Monthly Archives: June 2014

New Robot Arm

To make the next iteration of the project, I am currently working with the M100RAK V2 robot arm from Robotshop. The M100RAK is  a step up from the OWI robotic arms that I used previously. It’s also roughly ten times more expensive if you also count the fact that the OWI arms require lots of modification to make them accurate enough.


The M100RAK (@$598) is intermediate-sized, this means that it has a reach of ~24inches at full extension. It has a similar reach to that of small industrial robotic arms. However, those are all more expensive (educational versions start at  ~$3800) and (oftentimes) not as straightforward to operate.

The M100RAK V2 is shipped as a kit that needs to be assembled. Since the kit I received differs from the M100RAK V1, most of the parts are different and the kit did not yet seem ready to ship. The kit I received only included  piping with 5/8″ diameter.  I had to go to the hardware store to buy 1/2″ piping and cut it to size because certain fittings required the 1/2″ diameter. Some other stuff (such as the too-short shafts of the large gears) simply did not fit the designated components. However, this does not seem to affect the operation of the arm. I have no doubts that I assembled the robot arm correctly but was still left with lots of components that did not fit. This is obviously weird. I exchanged some messages with the Robotshop tech support. I did not implement the suggestions they made since they did not really make sense. In any case, I hope that they  will improve the kit and the assembly instructions.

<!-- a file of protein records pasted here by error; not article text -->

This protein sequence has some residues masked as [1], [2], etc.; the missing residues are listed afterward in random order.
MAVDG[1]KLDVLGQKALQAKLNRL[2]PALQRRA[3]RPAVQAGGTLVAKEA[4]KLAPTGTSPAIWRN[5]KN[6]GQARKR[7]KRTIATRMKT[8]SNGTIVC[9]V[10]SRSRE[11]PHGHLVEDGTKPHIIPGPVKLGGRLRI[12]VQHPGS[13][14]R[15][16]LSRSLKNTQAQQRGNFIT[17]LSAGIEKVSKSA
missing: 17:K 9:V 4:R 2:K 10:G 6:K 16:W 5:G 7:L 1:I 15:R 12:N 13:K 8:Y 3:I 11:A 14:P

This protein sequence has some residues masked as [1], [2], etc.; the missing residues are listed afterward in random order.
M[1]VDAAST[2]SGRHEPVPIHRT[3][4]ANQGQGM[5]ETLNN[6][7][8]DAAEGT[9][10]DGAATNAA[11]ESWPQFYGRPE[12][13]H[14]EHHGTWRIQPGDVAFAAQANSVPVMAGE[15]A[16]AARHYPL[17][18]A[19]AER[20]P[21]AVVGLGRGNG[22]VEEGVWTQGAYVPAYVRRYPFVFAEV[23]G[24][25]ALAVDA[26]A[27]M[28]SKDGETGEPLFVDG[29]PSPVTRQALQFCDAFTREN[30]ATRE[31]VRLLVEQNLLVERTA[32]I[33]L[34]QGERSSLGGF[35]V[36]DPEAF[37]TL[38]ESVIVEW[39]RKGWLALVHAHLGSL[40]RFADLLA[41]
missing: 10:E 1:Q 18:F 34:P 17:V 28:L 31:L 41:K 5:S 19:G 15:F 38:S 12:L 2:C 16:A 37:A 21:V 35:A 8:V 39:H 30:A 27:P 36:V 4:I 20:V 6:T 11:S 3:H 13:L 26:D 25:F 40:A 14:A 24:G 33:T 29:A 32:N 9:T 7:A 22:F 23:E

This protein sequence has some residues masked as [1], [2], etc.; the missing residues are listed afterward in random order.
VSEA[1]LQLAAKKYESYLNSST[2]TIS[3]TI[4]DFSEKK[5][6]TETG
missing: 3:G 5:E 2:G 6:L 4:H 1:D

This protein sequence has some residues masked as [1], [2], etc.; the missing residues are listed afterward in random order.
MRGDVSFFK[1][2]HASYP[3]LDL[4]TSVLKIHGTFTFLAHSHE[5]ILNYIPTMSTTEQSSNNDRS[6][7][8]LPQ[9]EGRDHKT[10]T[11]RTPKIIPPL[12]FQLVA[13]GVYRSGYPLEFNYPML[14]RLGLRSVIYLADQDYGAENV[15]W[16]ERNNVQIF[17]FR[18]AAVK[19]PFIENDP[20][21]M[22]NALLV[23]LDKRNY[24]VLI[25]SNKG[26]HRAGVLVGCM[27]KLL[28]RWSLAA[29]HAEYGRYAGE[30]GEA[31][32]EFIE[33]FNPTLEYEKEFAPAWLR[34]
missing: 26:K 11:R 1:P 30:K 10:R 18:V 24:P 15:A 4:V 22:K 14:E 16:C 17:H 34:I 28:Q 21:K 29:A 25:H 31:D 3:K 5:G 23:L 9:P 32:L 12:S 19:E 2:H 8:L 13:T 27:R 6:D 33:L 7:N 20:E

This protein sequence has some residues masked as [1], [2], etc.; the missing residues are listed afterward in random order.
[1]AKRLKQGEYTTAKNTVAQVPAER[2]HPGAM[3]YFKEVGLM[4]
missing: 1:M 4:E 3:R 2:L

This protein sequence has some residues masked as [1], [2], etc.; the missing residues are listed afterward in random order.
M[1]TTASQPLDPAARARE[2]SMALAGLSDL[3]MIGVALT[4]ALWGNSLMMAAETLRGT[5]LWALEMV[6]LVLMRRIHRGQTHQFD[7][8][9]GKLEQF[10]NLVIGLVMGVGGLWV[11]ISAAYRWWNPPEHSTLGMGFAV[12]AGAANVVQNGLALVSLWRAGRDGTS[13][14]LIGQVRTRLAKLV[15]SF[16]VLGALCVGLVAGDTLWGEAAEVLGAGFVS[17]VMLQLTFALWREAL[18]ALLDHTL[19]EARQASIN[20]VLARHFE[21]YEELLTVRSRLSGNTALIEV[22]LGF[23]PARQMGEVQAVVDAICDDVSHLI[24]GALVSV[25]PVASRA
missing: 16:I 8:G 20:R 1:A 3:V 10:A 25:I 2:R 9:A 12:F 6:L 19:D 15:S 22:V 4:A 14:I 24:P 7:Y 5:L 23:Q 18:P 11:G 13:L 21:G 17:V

When the arm was assembled, I partially disassembled it and one by one connected three servos to the Lynxmotion SSC-32 servo controller and set them to position 1500 before re-assembling the arm. The SSC-32 can move up to 32 servos simultaneously (with appropriate power supply of course). And for somebody who’s been messing around with extremely low cost electronics before, the SSC-32 is a total luxury.

You can access SSC-32 via Python as follows:

import serial
ser = serial.Serial("/dev/tty.usbserial",115200)
ser.write("#0 P1500 #1 P1500 #2 P1490 T1000\r")

#0 is the first servo, #1 is the second servo, and #2 is the third servo. The positions where it is supposed to move are marked with a P. So in this example it is P1500, P1500, and P1490. T1000 means that it will complete the move in 1000 milliseconds (1 second). If you do not put this parameter, it will move at its fastest. This is relatively loud and abrupt. I prefer a more easy-going and quieter speed .   The positions are more or less arbitrary (set by you), however, somewhere I read that P1500 is the middle.  I found that 255-260 is about 90 degrees.  So turning a a servo from the neutral position to about 90 degrees would require you to enter P1760.

The SSC-32 also has a command to tell you when it is busy and when it is not. This can be checked in a while loop in Python:

ser.write("#1 P1500 #2 P1500 T6000\r")
ser.write("Q\r")        #the command Q checks whether the machine is busy or not.
data =      #this reads the first character of the serial response coming from SSC-32 
while data == "+":      #if this character is a "+", the program will check again. 
    ser.write("Q\r")    #are you done yet??
    data =  #response
print "motion done!"    #if the motion is done, the response is "." 
                        #and the program exits the while loop. 

This is it for now. The next post will be about inverse kinematics using the M100RAK. It will be fun.